Stairwell details and mapping

Let's walk up the stairs. Outside we can see the door and jamb are not original, mainly by the patchwork way they are installed. There is an original door in the alleyway, which still has most of its window and original hinges, so this door may have been the same, and that door also matches the Stewart avenue door in the Goldberger Factory drawing. The brick threshold fits in well, and matches the alleyway style so it's probably original. You can see the grade of the terrain when looking at where the threshold meets the ground. The vertical brick lintel above the door is repeated on all the windows around the building.

Also clear on the facade here is something like the common bond method of brick construction. The link has all you need to know about brick laying today.

The stairwell entrance to 75 Stewart, considered to be a fire escape exit 

Inside the door, there is a small set of stairs up to the actual first floor landing, and stairs leading to the basement. The center handrail starts here: a pipe with rounded ends meeting a rectangular post. The rest of the rail is long, flat, iron parts, and small rectangular posts. On the wall, the handrail is capped on both ends with a simple finial, and attached to the wall with an iron arm below it at the top and bottom. The carriage is set directly against the cinderblock wall.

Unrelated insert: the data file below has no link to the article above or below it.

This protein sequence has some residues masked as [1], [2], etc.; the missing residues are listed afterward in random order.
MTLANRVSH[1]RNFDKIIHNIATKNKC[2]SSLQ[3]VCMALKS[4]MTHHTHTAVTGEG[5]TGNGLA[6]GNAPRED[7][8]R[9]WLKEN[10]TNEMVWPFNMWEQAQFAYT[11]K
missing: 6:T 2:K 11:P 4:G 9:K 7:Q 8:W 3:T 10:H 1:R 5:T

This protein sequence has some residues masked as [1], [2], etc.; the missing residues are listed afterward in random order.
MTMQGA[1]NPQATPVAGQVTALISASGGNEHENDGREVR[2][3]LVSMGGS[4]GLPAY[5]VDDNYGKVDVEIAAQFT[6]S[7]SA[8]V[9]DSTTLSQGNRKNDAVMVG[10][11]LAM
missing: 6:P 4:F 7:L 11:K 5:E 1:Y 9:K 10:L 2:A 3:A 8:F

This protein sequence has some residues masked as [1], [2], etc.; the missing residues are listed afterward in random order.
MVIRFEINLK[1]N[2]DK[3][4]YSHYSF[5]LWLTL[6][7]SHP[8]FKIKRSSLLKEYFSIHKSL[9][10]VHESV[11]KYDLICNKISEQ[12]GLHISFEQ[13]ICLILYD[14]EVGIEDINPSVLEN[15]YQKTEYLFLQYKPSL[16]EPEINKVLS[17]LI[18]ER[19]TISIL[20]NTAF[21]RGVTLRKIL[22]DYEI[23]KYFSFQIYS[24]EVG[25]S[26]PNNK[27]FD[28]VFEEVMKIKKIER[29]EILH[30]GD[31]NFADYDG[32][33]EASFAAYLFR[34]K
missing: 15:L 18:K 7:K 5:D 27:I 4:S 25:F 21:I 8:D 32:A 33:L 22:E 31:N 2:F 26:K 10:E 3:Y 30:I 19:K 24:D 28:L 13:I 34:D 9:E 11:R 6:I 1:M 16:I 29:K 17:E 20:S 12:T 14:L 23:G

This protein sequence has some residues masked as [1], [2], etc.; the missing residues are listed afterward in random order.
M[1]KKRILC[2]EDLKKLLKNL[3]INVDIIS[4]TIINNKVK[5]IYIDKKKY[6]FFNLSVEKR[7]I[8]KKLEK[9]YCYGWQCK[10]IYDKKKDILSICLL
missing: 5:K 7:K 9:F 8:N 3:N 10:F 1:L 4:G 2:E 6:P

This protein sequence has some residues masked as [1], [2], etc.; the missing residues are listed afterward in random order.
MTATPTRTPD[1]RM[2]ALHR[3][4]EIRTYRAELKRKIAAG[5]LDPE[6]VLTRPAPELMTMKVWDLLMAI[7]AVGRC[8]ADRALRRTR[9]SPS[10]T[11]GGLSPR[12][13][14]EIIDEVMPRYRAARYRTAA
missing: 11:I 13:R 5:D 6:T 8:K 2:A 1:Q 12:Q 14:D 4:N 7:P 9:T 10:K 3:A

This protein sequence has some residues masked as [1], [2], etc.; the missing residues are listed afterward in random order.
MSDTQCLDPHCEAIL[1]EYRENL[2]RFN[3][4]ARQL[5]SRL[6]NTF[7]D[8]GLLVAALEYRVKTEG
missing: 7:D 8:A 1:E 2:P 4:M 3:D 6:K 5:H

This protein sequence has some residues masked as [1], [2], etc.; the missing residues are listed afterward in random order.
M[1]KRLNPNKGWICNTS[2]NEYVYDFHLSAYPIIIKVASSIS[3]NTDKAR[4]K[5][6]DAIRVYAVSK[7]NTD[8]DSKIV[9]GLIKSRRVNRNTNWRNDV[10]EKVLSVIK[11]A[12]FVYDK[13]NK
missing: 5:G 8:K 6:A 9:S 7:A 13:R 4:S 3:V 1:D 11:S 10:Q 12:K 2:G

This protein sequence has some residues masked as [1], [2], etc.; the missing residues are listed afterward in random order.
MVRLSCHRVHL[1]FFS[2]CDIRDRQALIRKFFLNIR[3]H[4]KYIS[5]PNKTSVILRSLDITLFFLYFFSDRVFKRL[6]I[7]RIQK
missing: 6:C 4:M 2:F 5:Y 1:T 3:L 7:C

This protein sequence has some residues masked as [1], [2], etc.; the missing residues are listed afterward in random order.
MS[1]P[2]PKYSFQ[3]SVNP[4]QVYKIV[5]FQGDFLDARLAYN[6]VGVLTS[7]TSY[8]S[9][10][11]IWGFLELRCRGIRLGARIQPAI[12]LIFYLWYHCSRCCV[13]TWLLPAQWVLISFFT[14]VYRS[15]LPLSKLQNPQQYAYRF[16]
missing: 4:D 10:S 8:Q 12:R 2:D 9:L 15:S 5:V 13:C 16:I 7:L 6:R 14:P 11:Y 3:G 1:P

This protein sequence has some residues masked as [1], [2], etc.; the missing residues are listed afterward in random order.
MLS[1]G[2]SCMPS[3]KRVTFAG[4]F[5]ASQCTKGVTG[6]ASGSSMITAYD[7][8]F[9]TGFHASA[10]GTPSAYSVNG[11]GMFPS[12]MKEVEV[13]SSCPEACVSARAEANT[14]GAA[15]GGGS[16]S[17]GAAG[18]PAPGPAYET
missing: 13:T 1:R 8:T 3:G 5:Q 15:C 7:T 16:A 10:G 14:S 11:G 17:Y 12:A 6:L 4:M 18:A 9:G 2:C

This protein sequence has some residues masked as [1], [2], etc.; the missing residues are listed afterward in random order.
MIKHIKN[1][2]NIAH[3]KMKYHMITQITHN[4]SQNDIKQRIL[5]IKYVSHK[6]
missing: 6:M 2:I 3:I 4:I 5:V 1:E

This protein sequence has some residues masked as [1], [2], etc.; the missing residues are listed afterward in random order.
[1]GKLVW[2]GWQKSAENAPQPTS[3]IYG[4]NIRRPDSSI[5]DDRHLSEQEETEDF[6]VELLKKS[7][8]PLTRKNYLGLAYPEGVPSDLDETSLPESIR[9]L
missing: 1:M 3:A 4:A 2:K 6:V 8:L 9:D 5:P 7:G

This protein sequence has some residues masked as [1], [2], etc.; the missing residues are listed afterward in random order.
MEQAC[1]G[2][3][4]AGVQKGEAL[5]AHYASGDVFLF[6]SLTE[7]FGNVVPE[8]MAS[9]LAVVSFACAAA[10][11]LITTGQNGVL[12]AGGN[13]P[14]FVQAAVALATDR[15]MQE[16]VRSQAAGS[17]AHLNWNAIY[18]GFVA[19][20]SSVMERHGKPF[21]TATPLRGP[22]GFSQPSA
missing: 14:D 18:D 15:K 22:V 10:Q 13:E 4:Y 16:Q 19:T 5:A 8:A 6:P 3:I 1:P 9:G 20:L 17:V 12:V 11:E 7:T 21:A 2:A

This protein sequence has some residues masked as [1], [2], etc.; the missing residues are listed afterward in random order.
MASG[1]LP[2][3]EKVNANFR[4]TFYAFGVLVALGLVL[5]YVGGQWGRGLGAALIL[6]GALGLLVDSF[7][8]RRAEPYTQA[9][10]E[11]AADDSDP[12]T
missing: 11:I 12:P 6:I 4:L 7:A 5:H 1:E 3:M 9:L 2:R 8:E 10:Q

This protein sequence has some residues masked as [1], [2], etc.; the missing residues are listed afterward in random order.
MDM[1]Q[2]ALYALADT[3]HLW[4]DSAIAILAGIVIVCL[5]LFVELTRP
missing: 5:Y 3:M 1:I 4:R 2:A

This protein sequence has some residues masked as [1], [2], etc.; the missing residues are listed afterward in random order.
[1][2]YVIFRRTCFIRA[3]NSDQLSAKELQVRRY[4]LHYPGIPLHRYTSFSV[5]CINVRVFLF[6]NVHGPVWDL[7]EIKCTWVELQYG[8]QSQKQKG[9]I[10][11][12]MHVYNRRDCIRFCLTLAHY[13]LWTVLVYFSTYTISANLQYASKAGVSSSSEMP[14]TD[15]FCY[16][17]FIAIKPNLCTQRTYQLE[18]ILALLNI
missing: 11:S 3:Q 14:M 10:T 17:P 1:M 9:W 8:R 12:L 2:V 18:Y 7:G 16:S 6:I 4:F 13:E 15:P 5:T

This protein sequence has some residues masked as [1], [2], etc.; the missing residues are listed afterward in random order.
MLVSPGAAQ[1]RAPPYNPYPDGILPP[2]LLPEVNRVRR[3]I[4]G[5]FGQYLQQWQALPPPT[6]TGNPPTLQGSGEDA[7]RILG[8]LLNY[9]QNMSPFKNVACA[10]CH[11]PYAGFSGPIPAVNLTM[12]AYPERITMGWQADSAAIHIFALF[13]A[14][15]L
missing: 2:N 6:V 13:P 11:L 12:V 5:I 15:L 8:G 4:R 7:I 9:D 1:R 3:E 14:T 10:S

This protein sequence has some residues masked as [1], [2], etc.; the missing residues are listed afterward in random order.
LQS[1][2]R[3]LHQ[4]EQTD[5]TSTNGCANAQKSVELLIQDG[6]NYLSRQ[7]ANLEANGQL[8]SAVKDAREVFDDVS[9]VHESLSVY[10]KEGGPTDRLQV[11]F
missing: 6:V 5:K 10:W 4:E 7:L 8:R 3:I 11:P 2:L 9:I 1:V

The ground floor of the stairwell, looking in the entrance at the stairs to the basement

Handrail wall support and cap detail

Each landing has a window, which is not at the same height relative to each landing. The window is the common steel case style and is repeated throughout the building. There is a flat steel lintel above some of the windows.

4th floor landing, old paint and brickwork, stairs leading to rooftop landing in upper left. the inset wall creates a gap between the carriage and wall, while meeting the concrete grid top left

clear details of stair carriage and supports, and landing underside

on the 4th floor there is a set-back in the brick curtain wall compared to the cement frame
detail of the bottom of the handrail landing post finial


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